Six Secrets to Creating a Great Hospital Art Committee
A White Paper by
Founder of American Art Resources
Art committees fall into three categories: the great, the just ok and the totally disfunctional. Obviously, every hospital sets out to have not only a good but a really great committee that can produce an exceptional art program in a professional expeditious manner.
A senior project executive for one of the largest hospital systems in the country once said to me, “I can build a $400,000,000 project and the part that can drive me crazy is the art. Who would have ever thought that art could be so controversial!”
The goal of this paper is to offer insight that comes from 25+ years of working with all kinds of art committees on projects ranging from only a few thousand square feet to projects over three million square feet. Regardless of size or nature of a construction project, the same factors are critical to creating an art committee that functions well and delivers the best art program for the needs of the facility.
The following questions and answers are paramount to understanding what a great art committee is and how to structure that committee.
At what point in a project should an art committee be formed?
The earlier the better. When an art committee is formed early in a project (even as early as schematic design), there are numerous opportunities that are available at that point that may no longer be feasible later in the design and construction process.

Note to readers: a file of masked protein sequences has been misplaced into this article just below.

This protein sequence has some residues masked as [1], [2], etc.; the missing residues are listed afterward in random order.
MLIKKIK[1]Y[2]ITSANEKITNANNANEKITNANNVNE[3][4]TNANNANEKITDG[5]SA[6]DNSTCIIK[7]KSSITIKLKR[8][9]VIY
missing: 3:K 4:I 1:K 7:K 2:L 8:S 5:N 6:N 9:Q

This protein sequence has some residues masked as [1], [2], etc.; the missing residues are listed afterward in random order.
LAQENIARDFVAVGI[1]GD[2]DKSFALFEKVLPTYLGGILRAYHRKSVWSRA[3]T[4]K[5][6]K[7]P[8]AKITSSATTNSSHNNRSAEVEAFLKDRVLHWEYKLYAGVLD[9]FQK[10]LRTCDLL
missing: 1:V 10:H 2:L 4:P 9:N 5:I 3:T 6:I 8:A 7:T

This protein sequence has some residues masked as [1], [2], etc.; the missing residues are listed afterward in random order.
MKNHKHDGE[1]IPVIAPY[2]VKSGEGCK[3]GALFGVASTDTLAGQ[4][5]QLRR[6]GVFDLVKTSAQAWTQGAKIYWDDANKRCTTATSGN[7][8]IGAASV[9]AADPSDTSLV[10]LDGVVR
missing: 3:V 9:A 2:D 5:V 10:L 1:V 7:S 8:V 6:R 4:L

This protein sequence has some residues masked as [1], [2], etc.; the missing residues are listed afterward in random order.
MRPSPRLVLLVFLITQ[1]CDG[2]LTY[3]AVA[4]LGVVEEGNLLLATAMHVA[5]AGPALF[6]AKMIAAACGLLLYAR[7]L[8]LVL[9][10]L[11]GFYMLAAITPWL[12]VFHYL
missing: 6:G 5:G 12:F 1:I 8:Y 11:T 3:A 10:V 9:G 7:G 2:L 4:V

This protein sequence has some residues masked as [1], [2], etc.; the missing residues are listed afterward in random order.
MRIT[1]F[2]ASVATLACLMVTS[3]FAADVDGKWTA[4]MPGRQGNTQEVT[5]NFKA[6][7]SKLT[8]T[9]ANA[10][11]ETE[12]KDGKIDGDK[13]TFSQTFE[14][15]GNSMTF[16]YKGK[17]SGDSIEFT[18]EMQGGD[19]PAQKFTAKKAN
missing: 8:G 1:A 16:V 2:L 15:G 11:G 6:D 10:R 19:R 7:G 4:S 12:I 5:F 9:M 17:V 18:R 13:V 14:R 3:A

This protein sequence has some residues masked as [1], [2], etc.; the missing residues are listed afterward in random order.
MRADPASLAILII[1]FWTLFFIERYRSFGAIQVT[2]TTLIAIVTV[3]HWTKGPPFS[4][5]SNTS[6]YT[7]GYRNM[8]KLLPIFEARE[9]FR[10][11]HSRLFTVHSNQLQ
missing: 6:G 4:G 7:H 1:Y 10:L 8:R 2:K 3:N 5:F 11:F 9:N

One of the first tasks of the art committee is to hire an art consultant. While the consultant’s ability to build consensus and work for the greater good of the project is critical to its success, the chemistry also needs to be right between the committee and the consultant for the project to achieve its optimum outcome.
Another distinct advantage of having a functioning committee in place early in the design process is to participate in any evidence-based design opportunities that include art research. There is a body of rigorous evidence that suggests that certain types of art can improve outcomes including increased patient and staff satisfaction, reduced need for PRN medication, and earlier discharge. In economic times when money spent for art needs serious justification, the benefits resulting from such an art program will more than offset the initial costs, with the ROI beginning immediately.
Another reason to create a committee and begin the art program early is to take advantage of ways of fostering good will throughout the community. Local arts programs, if properly structured, can go a long way from a public relations standpoint.
When art committees are at work early in the design process, it is also easier to use the arts program as a fund-raising opportunity. Art committees often team with hospital foundations to use the art program as a donor recognition and/or gifting opportunity. Obviously the earlier this process can begin the greater the chance of its success.
Lastly, it goes without saying that art should be a part of the design process. When the committee is formed early, the art program can be coordinated with the architecture and interior design in a seamless fashion. This would include art placement, art in architecture, lighting, structural needs, wayfinding, etc.
What is the optimum number of people to make up an art committee?